What Is Your Housing Situation? We Want to Hear From You.

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What Is Your Housing Situation? We Want to Hear From You.

“No society can be fully understood without the locations of its members.”

I have this quote (from “Crabgrass Frontier,” the seminal history of the American suburbs) pinned to a wall behind my desk. It sums up why I love covering housing for The New York Times, and I never seem to run out of things to write about. Housing is everything. This is where we live and raise our families. For most people, it is the largest store of wealth. Whether you own your property, rent or sleep outside, where you hang your head determines a large part of your existence.

Over the past few decades, and especially since the pandemic, housing has gone from a symbol of American strength to an everyday crisis. Aspiring homeowners become long-term tenants. People are living in increasingly cramped households, the supply of illegal housing has skyrocketed and the number of homeless camps has multiplied. People are fleeing expensive states for cheaper ones – which in turn has led to housing problems in the cities where they end up.

There have also been new opportunities: The rise of home offices has allowed many people to relocate to cheaper housing markets and has led a number of families to quit their 9-to-5 jobs and remodel their property or become landlords. In California and elsewhere, the legalization of backyard homes has inspired a number of homeowners to become developers by building small rental units on their properties.

Over the past few years, I've covered virtually every aspect of America's housing crisis, from the officials in statehouses trying to combat it to the people suffering its consequences. I write about renters and landlords, developers and environmentalists, public and private housing—even trying to build a new city from the ground up.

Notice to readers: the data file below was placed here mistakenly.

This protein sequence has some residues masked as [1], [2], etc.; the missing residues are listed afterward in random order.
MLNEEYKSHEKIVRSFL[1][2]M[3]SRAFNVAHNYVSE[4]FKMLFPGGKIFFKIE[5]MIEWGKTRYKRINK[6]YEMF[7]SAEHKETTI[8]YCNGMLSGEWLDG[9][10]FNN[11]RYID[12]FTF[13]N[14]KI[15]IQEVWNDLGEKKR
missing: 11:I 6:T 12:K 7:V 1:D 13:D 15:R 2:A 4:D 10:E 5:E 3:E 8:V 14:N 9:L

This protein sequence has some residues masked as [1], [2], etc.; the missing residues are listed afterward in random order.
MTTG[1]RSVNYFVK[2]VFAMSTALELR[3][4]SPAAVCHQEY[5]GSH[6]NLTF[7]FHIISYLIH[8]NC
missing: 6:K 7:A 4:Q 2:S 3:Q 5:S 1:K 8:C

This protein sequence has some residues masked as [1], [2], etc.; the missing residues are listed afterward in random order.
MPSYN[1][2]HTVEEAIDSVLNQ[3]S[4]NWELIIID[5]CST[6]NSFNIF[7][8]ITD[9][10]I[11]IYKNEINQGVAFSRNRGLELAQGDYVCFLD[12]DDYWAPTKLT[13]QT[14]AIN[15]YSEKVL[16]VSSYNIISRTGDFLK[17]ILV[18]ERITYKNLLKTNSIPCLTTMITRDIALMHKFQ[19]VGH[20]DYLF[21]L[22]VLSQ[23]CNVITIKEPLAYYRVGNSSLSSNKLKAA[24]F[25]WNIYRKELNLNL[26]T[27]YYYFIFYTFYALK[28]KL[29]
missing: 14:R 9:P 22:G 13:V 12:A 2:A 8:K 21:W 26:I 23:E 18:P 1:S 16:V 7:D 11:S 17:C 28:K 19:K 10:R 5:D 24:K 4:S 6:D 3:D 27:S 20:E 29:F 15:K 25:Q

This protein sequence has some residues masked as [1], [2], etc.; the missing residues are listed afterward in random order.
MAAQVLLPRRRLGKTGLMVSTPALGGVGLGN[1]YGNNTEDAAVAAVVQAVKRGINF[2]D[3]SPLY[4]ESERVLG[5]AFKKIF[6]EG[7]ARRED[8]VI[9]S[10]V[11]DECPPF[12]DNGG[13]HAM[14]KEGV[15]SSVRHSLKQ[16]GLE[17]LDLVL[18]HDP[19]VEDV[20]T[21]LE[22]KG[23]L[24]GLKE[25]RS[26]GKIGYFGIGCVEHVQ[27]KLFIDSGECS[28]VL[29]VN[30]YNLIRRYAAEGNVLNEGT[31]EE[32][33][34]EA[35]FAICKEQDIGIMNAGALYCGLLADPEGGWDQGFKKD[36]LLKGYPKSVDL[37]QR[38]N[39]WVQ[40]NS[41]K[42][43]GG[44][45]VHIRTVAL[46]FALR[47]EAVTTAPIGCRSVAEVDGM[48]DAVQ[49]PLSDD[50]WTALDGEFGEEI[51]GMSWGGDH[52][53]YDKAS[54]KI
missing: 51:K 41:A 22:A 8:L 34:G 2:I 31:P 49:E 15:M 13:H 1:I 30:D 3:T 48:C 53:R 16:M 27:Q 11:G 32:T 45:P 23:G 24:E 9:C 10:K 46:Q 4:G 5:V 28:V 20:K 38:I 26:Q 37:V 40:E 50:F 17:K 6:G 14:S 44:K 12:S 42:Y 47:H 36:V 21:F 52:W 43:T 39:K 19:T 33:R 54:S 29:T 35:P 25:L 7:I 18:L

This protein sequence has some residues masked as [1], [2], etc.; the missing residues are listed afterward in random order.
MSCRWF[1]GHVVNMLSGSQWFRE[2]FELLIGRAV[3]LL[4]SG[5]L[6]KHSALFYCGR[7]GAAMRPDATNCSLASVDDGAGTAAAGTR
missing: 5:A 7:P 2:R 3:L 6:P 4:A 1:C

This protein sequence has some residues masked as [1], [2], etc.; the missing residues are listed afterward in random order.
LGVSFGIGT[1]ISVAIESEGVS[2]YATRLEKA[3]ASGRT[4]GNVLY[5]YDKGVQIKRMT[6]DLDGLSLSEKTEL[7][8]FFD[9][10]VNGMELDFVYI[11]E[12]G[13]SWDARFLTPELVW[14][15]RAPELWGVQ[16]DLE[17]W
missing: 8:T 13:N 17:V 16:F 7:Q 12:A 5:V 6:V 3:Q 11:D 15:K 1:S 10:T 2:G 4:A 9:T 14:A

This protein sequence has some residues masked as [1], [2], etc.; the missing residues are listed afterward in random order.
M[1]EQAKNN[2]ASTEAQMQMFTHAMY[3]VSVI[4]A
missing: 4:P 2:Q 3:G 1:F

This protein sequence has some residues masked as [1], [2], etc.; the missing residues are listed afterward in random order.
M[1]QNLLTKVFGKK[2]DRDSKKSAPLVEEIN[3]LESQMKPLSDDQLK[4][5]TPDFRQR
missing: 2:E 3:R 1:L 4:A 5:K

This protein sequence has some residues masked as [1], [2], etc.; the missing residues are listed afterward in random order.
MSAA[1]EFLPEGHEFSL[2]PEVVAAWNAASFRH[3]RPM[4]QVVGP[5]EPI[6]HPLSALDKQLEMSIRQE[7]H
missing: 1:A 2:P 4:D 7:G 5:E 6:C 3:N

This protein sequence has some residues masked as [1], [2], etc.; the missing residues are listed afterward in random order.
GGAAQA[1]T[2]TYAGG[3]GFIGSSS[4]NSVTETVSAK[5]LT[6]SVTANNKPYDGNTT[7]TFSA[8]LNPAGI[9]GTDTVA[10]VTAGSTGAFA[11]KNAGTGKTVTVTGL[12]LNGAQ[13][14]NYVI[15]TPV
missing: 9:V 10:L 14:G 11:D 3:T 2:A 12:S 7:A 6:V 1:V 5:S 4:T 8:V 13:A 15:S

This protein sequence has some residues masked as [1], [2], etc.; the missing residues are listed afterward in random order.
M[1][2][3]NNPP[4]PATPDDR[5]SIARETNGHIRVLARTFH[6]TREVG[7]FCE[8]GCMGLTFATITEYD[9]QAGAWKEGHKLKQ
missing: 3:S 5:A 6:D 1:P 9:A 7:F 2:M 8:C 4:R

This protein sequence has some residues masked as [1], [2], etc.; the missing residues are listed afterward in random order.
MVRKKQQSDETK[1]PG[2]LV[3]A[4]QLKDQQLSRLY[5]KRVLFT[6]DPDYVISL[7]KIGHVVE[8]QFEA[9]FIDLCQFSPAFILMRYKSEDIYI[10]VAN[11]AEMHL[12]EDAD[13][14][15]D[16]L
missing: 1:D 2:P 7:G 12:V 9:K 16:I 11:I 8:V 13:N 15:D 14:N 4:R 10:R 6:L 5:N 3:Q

My stories are thematically diverse and come from all over the country, but the common thread is that they are rooted in the accounts of people and the places where they are created. That's why I want to hear from you. I want to know what types of housing pressures you have struggled with and how it has affected your life, your family, your friendships, and your community. And I want to know what stories or topics you think need more attention. The articles I write are inspired by the stories people tell me.

I have read all submissions. I also keep checking back to ask more questions and make sure my facts are correct before I publish anything. I will not publish anything without your express consent and will not use your contact information for any other purpose or share it outside of the newsroom. If you would like to submit information anonymously, please visit our Tips page.